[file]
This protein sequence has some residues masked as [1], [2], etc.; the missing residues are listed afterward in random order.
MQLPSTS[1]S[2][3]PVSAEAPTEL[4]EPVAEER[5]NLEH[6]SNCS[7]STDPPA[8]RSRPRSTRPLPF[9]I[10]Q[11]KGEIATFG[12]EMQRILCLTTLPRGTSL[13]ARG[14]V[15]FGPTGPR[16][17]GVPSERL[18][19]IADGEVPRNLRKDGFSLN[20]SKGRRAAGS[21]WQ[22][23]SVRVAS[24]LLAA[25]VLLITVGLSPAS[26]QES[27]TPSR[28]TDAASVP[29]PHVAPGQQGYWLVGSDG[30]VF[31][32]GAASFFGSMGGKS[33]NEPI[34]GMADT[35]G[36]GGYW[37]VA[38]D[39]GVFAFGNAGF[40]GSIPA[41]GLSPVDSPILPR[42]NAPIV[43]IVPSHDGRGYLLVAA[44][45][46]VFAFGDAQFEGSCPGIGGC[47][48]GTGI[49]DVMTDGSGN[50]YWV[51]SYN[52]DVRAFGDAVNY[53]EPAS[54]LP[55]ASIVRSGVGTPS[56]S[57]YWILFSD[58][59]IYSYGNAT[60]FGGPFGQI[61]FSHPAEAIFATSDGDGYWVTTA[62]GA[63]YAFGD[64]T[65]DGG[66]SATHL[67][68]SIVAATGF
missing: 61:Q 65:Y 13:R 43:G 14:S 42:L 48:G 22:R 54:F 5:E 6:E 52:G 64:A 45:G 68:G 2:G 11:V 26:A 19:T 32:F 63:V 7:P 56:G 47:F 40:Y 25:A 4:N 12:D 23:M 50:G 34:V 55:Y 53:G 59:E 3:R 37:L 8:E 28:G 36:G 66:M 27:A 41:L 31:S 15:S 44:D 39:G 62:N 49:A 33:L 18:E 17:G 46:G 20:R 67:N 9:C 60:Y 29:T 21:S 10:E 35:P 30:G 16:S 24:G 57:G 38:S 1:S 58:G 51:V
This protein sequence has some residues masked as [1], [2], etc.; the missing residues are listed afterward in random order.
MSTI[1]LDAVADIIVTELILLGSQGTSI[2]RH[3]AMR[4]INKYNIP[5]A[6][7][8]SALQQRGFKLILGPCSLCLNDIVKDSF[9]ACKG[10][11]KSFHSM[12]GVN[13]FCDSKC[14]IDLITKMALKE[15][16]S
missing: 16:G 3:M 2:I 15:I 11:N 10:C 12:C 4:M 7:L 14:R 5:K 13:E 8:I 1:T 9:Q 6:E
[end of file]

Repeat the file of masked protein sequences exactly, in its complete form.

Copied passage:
This protein sequence has some residues masked as [1], [2], etc.; the missing residues are listed afterward in random order.
MQLPSTS[1]S[2][3]PVSAEAPTEL[4]EPVAEER[5]NLEH[6]SNCS[7]STDPPA[8]RSRPRSTRPLPF[9]I[10]Q[11]KGEIATFG[12]EMQRILCLTTLPRGTSL[13]ARG[14]V[15]FGPTGPR[16][17]GVPSERL[18][19]IADGEVPRNLRKDGFSLN[20]SKGRRAAGS[21]WQ[22][23]SVRVAS[24]LLAA[25]VLLITVGLSPAS[26]QES[27]TPSR[28]TDAASVP[29]PHVAPGQQGYWLVGSDG[30]VF[31][32]GAASFFGSMGGKS[33]NEPI[34]GMADT[35]G[36]GGYW[37]VA[38]D[39]GVFAFGNAGF[40]GSIPA[41]GLSPVDSPILPR[42]NAPIV[43]IVPSHDGRGYLLVAA[44][45][46]VFAFGDAQFEGSCPGIGGC[47][48]GTGI[49]DVMTDGSGN[50]YWV[51]SYN[52]DVRAFGDAVNY[53]EPAS[54]LP[55]ASIVRSGVGTPS[56]S[57]YWILFSD[58][59]IYSYGNAT[60]FGGPFGQI[61]FSHPAEAIFATSDGDGYWVTTA[62]GA[63]YAFGD[64]T[65]DGG[66]SATHL[67][68]SIVAATGF
missing: 61:Q 65:Y 13:R 43:G 14:S 42:L 48:G 22:R 54:F 5:E 6:E 52:G 64:A 45:G 68:G 2:G 11:V 26:A 19:T 32:F 63:V 7:P 56:G 47:F 40:Y 25:A 4:N 12:D 23:M 50:G 34:V 55:Y 53:G 59:E 3:R 37:L 8:E 28:G 36:G 66:M 27:A 41:L 31:S 15:S 44:D 39:G 62:N 49:A 33:L 18:E 17:G 46:G 20:R 67:N 9:C 60:Y 29:T 21:S 10:E 35:P 30:G 16:S 24:G 57:G 38:S 1:S 58:G 51:V
This protein sequence has some residues masked as [1], [2], etc.; the missing residues are listed afterward in random order.
MSTI[1]LDAVADIIVTELILLGSQGTSI[2]RH[3]AMR[4]INKYNIP[5]A[6][7][8]SALQQRGFKLILGPCSLCLNDIVKDSF[9]ACKG[10][11]KSFHSM[12]GVN[13]FCDSKC[14]IDLITKMALKE[15][16]S
missing: 16:G 3:M 2:I 15:I 11:N 10:C 12:C 4:M 7:L 14:R 5:K 13:E 8:I 1:T 9:Q 6:E